Bosnian photo correspondent Damir Sagolj won the photo of the year prize for a picture of a child in a Rohingya camp in Bangladesh.

Kevin Frayer from Canada was the winner of the story news category for photos of Rohingya.

German Lukas Schulze was awarded first prize in the single sports category. His photo titled "Athlete versus Animal" was taken during the 2017 FINA World Swimming Championships in Budapest.

Pavel Volkov from Russia won first prize in the story sports category with his photo of a handicapped athlete.

Malaysian photographer Muhamed Fathil Asri was given first prize in the single nature and environment category. His photo, taken from a height, shows vehicles moving to an old bus terminal to escape a flood in Malaysia's Pekan Rantau Panjang in early 2017.

Andrew McConnell from Ireland won the story portrait category and Russian photographer Sergei Stroitelev won the story daily life prize.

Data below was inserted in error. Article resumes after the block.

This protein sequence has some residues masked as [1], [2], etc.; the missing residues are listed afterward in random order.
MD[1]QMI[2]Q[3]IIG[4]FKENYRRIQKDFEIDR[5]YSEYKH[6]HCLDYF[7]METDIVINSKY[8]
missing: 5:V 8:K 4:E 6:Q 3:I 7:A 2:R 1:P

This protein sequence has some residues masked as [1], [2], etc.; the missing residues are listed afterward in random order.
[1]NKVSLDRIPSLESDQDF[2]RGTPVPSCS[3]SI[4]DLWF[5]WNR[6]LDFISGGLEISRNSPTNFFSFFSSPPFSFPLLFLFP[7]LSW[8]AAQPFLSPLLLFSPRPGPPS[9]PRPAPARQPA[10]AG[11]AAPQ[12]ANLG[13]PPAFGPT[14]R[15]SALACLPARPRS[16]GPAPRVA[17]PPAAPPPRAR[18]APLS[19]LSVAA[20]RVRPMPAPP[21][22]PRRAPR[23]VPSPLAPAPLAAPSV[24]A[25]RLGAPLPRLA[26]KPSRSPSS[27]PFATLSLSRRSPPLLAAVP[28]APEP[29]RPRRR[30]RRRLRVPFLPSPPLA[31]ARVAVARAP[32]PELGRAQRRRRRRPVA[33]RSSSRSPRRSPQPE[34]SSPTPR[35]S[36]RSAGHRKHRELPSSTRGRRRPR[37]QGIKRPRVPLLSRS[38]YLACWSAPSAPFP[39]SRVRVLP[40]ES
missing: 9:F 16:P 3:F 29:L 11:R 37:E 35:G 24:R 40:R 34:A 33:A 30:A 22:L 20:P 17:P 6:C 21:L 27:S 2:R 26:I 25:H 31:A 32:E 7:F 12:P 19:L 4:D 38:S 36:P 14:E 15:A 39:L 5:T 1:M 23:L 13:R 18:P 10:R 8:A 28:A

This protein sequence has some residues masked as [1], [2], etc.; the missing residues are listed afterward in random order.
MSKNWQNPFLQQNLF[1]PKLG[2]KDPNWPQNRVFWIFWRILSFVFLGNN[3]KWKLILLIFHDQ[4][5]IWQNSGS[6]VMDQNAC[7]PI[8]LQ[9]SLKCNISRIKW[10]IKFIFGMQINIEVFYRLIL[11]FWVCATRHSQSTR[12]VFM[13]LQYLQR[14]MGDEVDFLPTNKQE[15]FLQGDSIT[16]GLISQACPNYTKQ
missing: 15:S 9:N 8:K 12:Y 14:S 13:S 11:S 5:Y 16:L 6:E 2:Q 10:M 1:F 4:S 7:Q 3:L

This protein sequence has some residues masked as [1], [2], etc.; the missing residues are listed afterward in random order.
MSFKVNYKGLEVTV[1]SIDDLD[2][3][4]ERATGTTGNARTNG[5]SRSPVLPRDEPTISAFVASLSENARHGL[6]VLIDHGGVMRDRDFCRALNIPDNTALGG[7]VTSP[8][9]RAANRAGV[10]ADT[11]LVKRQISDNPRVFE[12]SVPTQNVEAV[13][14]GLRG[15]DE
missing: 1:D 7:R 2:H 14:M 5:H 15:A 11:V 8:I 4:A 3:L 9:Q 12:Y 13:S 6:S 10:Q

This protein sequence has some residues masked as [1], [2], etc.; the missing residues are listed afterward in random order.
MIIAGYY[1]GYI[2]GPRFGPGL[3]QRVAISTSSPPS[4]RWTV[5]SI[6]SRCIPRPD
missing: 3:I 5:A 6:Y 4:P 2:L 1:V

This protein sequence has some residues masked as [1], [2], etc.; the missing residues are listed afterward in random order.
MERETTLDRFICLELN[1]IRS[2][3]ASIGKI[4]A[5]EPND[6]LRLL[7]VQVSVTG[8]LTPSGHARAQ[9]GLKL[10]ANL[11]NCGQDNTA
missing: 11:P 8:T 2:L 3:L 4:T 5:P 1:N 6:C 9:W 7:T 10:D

Philippine photographer Ezra Acayan received the young photographer award.

Rodrigo Cabrita from Portugal claimed the honor award in the story nature and environment category while Russian Anastasia Rudenko won the same award in the story daily life category.

All winning photos are available on www.istanbulphotoawards.com and professional photographers can apply for next year's contest on the same website from Nov. 1, 2018 to Jan. 31, 2019.

Award-winning photographer depicts stories of refugees

'I sometimes wait months to take a single photograph,' says Iranian contestant





Runner-up of the 2018 Istanbul Photo Awards Enayat Asadi described to Anadolu Agency his experiences since 2009 of photography focusing on refugees and human trafficking.